The issue of providing services for a same-sex wedding is quite another matter. The Christian is being asked to be involved in celebrating an act he finds morally objectionable. Try to see it from his point of view instead of finding discrimination left and right.

Carmen Regalado

Raleigh

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Rain in McCrory’s forecast

Is anyone else disgusted by the McCrory “Sunshine in North Carolina” campaign ad currently being broadcast on local television? It is presented as a legitimate weather forecast and is premised on the “historic” tax breaks, increasing employment and significant improvements in the state’s business environment rating – all provided by Gov. Pat McCrory.

Will there be an equivalent broadcast announcing the change in forecast to a cloudy future with rain on the parade as businesses cancel their plans for expansion and job creation, entertainers cancel performances and tourists cancel plans to visit the state?

However, the most deceitful portion of the campaign ad may be the reference to historic tax reductions. What the ad neglected to mention is that reduced income taxes are more than offset by new sales taxes. And the impact of this is not shared equally . The only certainly is that the wealthy among us have received the greatest benefit from the McCrory “tax reduction.”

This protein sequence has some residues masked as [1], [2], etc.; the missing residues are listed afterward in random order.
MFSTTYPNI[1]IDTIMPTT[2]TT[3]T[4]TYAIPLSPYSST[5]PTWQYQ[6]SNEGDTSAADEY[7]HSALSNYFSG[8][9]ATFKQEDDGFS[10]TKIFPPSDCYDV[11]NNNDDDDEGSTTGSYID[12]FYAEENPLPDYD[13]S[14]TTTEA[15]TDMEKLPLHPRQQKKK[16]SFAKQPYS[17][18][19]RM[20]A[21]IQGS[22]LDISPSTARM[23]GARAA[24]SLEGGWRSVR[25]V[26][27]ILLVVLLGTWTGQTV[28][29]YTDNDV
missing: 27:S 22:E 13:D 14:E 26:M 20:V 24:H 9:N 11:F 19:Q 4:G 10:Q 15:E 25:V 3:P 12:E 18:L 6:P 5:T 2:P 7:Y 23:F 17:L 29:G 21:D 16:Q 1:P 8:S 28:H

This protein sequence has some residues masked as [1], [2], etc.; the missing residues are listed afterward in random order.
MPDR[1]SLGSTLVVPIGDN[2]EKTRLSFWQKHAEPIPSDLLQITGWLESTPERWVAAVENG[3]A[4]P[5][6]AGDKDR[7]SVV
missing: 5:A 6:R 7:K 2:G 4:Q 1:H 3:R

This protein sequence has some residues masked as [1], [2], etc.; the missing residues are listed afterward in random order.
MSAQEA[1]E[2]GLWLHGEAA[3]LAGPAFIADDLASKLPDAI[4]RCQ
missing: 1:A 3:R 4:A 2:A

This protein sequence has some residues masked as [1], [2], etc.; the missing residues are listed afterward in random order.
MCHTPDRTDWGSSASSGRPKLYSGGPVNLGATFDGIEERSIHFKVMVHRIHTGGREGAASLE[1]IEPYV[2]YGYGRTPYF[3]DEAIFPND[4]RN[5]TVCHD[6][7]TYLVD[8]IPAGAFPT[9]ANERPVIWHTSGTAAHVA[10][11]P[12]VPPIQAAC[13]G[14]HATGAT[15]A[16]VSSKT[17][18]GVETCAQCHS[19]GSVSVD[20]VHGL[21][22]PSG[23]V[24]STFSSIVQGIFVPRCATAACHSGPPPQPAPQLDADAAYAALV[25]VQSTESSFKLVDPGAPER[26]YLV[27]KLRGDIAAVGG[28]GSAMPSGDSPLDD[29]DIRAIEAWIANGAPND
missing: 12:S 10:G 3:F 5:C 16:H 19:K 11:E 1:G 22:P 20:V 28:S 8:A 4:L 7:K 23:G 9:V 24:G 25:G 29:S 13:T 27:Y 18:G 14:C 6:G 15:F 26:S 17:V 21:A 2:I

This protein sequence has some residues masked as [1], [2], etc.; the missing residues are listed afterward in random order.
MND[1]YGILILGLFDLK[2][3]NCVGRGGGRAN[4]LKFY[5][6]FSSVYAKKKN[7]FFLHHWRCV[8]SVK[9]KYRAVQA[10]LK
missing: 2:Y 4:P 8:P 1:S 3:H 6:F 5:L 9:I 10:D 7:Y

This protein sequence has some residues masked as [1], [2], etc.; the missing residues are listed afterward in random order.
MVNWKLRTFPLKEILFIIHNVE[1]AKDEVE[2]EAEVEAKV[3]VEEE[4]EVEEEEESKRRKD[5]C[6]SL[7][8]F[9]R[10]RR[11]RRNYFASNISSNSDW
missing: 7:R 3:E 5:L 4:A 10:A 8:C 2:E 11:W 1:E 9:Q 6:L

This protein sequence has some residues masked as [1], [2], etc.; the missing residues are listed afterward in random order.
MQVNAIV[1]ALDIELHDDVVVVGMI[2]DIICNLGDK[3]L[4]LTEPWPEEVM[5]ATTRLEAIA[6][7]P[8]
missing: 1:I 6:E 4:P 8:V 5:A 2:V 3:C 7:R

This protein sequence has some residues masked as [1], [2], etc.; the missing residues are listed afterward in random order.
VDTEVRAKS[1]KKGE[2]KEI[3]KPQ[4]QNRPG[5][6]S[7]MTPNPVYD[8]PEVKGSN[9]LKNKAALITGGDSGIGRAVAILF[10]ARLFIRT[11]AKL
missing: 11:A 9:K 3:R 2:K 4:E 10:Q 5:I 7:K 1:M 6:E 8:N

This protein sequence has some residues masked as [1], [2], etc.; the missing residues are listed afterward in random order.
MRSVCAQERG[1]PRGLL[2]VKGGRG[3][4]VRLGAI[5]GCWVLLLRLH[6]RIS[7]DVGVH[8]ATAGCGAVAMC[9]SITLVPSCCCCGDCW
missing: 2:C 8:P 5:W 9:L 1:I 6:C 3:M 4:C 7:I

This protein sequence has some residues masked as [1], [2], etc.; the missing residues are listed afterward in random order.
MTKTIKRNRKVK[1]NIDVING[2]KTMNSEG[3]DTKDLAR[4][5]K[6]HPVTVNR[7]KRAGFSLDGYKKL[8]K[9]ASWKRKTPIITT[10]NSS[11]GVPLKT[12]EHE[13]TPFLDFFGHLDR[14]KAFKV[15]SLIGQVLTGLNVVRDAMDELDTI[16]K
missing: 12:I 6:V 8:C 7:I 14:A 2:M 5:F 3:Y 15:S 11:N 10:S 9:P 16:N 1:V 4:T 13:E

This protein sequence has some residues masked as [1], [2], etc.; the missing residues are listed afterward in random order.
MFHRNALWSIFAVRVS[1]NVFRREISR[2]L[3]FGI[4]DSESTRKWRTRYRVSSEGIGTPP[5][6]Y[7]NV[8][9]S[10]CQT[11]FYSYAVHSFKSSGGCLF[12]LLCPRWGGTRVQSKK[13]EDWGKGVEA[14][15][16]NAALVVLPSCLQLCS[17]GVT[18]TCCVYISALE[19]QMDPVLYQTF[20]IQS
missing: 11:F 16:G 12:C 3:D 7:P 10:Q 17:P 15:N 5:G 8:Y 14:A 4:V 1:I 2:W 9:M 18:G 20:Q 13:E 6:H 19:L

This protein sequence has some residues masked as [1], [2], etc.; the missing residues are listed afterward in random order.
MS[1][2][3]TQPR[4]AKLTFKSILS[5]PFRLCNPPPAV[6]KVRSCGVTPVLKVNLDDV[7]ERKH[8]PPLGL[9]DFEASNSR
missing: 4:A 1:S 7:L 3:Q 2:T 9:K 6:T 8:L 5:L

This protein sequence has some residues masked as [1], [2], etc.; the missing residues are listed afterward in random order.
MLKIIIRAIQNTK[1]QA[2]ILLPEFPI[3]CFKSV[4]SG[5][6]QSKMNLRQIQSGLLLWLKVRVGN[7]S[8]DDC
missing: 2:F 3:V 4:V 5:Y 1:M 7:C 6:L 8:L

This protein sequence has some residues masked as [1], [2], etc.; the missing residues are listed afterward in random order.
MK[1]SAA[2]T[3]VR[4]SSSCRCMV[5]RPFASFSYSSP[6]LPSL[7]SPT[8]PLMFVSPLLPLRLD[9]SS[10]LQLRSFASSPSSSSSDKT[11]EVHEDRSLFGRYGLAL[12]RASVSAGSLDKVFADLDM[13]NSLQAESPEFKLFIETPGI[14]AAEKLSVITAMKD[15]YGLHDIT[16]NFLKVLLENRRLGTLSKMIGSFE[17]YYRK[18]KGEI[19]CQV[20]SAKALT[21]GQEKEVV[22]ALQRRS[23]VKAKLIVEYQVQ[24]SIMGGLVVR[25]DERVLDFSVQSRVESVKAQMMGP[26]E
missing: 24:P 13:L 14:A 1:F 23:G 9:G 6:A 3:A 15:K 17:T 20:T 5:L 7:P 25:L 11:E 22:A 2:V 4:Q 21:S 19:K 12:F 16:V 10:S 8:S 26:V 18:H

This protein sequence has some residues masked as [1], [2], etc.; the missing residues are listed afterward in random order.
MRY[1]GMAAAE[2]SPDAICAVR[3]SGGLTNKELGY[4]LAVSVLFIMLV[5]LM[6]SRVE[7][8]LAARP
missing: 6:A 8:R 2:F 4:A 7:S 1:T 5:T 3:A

In a second McCrory campaign ad, Attorney General Roy Cooper, McCrory’s rival for governor in the November election, is accused of being responsible for raising taxes. How can an attorney general have any involvement or responsibility for tax policy (they don’t) and why the media would accept payment to run what it knows is a patently false allegation.

Jim Sheldon

Chapel Hill

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Boss loss a blow to N.C.

Regarding the April 9 news article “ Bruce Springsteen cancels Greensboro show over HB 2”: I do not even know how many Springsteen shows I have seen over the past 30-plus years. His music is my religion, and his shows are my places of worship. Of course, I do not expect anyone other than another Springsteen fan to fully understand and appreciate that analogy.